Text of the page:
NCUA summary on proposed executive compensation rule
NASCUS 2011 comment letter on incentive-based executive compensation


Calling the position of chairman of the NCUA Board “a most challenging and gratifying experience,” departing Chairman Debbie Matz said she is leaving the agency “convinced the CU system is positioned for growth and success for the future.” She also thanked credit unions for working with their members to extend credit during the economic downturn of 2008-10, which she called the “worst financial times of our lives.” Her fellow board members – Vice Chairman Rick Metsger and Mark McWatters — also offered her thanks and praise, which was followed by applause from the audience. Metsger noted the chairman’s grace under pressure, and McWatters commented that any differences between him and Matz were only on policy – and never personal. She leaves the agency officially April 30.


Cherie Freed is the new Region V NCUA Director, replacing Elizabeth Whitehead, who retires in May, the agency announced this week. Freed joined the agency in 1987 as an examiner, following two years in the private sector, NCUA stated in a release. Before her selection as Regional Director, the agency state that she served as the associate regional director for operations in Region V. She has also served as the agency’s acting deputy executive director, Region V director of supervision, a loss-risk analysis officer, a corporate credit union examiner and a problem case officer. Whitehead is retiring after 28 years with the agency.


Citing nine specific areas where his agency has “taken a number of steps to provide relief to small financial entities” (including credit unions) in rulemakings, Consumer Financial Protection Bureau Richard Cordray has responded to 329 members of Congress who urged him earlier this spring in a letter to exempt those small institutions from the agency’s rules. Among the areas the director cited where the CFPB has taken action: expanded the mortgage “safe harbor” for small creditors; relaxed requirements for appraisals; exempted small servicers from providing periodic statements; exempted lower-volume depository institutions from HMDA reporting. Cordray was responding to a March letter from lawmakers on both sides of the political aisle urging the CFPB to use its authority under the Dodd-Frank Act to exempt credit unions from certain rulemakings. (Under Section 1022(b)(3)(a) of the Act, the bureau’s director has the power to exempt “any class” of entity from its rulemakings.) The letter was originally circulated by Reps. Steve Stivers, R-Ohio, and Adam Schiff, D-Calif.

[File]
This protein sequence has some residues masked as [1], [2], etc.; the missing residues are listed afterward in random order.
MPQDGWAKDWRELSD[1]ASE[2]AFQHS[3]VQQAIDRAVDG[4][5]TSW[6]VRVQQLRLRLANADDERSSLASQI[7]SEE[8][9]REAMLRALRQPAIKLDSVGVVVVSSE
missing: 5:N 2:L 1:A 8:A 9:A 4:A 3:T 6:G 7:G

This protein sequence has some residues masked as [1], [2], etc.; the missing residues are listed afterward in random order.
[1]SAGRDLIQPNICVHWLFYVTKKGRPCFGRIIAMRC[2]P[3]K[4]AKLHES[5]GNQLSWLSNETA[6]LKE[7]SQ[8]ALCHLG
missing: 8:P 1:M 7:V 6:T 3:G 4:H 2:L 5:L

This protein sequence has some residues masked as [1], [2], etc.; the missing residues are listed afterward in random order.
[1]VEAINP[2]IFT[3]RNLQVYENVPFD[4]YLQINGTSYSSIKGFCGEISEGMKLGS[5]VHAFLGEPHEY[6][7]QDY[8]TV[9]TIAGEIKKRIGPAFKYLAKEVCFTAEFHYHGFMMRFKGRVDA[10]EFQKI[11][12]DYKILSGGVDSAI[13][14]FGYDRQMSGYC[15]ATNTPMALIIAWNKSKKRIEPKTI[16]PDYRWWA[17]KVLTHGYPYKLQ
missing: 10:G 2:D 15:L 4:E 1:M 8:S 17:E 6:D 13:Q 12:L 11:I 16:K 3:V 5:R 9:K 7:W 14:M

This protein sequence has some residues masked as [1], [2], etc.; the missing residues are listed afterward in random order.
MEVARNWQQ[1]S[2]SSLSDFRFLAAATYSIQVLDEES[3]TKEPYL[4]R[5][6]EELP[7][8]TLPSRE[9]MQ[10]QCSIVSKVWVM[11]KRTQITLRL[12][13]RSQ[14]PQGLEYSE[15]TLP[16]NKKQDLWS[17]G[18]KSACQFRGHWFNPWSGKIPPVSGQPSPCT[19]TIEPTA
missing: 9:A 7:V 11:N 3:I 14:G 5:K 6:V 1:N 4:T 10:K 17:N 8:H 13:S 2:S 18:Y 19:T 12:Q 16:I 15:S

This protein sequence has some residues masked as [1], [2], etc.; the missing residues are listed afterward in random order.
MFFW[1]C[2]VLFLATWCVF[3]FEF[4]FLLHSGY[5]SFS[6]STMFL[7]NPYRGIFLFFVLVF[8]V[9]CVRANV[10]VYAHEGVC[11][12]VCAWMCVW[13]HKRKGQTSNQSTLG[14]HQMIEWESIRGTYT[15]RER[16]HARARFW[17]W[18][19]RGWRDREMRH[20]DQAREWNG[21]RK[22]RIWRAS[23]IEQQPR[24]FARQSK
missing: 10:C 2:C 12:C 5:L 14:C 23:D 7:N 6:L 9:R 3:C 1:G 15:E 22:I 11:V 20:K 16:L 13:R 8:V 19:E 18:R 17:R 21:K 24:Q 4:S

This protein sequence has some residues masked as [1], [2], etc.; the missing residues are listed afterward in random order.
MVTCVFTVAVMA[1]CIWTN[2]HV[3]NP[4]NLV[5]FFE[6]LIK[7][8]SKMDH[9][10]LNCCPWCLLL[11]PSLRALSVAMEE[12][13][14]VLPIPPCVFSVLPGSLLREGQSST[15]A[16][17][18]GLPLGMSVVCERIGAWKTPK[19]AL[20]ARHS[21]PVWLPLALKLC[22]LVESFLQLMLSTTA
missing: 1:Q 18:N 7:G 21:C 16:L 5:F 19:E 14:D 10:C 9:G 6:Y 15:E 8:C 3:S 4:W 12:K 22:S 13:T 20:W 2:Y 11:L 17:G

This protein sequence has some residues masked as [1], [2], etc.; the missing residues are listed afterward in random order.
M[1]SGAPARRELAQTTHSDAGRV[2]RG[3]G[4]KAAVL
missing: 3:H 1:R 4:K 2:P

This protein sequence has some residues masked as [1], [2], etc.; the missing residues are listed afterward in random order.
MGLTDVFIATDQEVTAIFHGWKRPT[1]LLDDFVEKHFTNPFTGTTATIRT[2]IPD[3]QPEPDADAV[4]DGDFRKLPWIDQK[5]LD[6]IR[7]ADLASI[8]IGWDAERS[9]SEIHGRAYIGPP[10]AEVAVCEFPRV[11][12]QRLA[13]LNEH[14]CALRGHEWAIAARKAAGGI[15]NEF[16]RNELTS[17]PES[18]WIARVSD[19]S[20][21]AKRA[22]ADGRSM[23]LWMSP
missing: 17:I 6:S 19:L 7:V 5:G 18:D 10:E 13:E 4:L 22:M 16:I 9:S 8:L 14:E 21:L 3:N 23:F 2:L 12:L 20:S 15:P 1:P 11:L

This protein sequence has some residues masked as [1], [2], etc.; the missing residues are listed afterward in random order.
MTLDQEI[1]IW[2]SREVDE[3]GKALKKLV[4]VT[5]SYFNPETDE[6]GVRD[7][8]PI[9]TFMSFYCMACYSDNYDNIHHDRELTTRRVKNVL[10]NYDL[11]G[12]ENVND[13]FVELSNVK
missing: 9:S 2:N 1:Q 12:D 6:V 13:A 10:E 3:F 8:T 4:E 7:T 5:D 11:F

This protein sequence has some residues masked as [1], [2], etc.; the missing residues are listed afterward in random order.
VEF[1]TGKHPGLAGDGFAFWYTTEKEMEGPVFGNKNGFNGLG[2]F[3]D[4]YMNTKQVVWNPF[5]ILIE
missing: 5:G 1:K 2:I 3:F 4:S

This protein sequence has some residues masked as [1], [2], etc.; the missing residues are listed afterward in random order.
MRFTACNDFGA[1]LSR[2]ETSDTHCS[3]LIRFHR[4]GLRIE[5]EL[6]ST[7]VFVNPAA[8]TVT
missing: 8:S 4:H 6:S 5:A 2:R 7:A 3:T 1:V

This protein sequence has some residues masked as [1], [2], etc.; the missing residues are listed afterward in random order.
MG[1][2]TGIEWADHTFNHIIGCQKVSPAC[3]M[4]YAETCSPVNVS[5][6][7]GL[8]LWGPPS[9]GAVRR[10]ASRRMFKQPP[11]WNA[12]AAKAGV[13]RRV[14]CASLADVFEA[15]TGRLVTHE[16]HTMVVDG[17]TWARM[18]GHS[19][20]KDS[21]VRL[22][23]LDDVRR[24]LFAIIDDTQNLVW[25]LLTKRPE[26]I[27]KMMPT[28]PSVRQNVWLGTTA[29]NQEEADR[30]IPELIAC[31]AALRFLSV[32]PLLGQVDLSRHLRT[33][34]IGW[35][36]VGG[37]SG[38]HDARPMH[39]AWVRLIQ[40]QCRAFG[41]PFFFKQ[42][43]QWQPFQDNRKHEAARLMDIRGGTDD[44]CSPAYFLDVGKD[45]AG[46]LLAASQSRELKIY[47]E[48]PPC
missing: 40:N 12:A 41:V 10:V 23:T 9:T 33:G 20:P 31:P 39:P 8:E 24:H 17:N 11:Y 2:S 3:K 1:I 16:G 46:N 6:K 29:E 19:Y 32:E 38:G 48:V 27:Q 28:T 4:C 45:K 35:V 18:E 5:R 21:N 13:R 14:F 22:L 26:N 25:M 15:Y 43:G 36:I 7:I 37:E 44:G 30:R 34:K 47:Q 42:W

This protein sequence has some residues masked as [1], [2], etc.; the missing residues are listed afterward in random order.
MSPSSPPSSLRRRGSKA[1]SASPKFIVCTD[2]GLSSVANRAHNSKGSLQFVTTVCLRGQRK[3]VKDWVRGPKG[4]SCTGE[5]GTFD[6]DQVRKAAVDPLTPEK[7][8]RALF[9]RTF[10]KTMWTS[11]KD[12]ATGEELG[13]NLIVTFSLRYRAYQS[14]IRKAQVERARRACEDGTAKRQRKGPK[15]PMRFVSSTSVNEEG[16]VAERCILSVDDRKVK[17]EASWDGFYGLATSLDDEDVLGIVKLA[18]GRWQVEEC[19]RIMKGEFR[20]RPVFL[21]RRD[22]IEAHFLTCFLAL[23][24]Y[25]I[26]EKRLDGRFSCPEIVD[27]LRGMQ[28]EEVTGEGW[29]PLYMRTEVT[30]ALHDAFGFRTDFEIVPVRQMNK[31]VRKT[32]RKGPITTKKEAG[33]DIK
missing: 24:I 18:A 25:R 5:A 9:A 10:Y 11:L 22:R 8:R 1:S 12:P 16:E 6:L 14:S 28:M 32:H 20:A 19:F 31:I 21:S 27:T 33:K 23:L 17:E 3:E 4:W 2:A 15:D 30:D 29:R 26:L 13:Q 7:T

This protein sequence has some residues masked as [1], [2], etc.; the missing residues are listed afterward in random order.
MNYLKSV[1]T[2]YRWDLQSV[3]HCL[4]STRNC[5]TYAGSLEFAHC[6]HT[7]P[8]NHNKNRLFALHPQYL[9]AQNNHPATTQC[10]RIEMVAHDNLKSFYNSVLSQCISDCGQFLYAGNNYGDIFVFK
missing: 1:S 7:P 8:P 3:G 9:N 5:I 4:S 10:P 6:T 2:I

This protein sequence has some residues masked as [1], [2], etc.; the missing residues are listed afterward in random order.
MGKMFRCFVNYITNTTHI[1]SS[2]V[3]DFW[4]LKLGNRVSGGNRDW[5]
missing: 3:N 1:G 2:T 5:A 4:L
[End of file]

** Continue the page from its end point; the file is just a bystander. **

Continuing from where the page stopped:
Cordray response to lawmakers on CFPB exemptions


The coming wave of fintech, the new “current expected credit loss” model (CECL) from the Financial Accounting Standards Board (FASB), the impact of the 2016 election campaigns on Congress, interstate branching – and more – are all on the agenda for the 2016 NASCUS State System Summit, Oct. 5-7, in Chicago. The three-day meeting is the only annual event for the nation’s state credit union system, which brings together credit union regulators and practitioners for mutual exchange and dialog in educational workshops, insightful discussions and networking events geared specifically toward CEOs, state regulators and industry leaders. Register before July 31 and earn savings on registration fees! Check out our full agenda (and more) at the link below.

2016 NASCUS State System Summit/info (including hotel), agenda and registration

BRIEFLY: Go back to summer school with NASCUS

“Summer school” takes on a whole new meaning with a strong line-up June through August of NASCUS educational opportunities for the state credit union system– starting with our June 7-8 MBL School in New Orleans. Focusing on the new regulation adopted by NCUA this spring (and which takes effect, for the most part, Jan. 1, 2017) the school offers 16 hours of intense instruction designed to prepare credit union regulators and practitioners for effectively dealing with the new rule. The other opportunities include: July 14 — MA/NH/RI Directors College, Marlborough, Mass.; Aug. 1-2 — NASCUS/CUNA Cybersecurity Symposium, Chicago; Aug. 29 — 2016 Ohio Credit Union Day, Columbus. See the information at the link below for more details, including registration.


NASCUS 2016 Summer School opportunities

Information Contact:
Patrick Keefe, NASCUS Communications, [email protected] or (703) 528-5974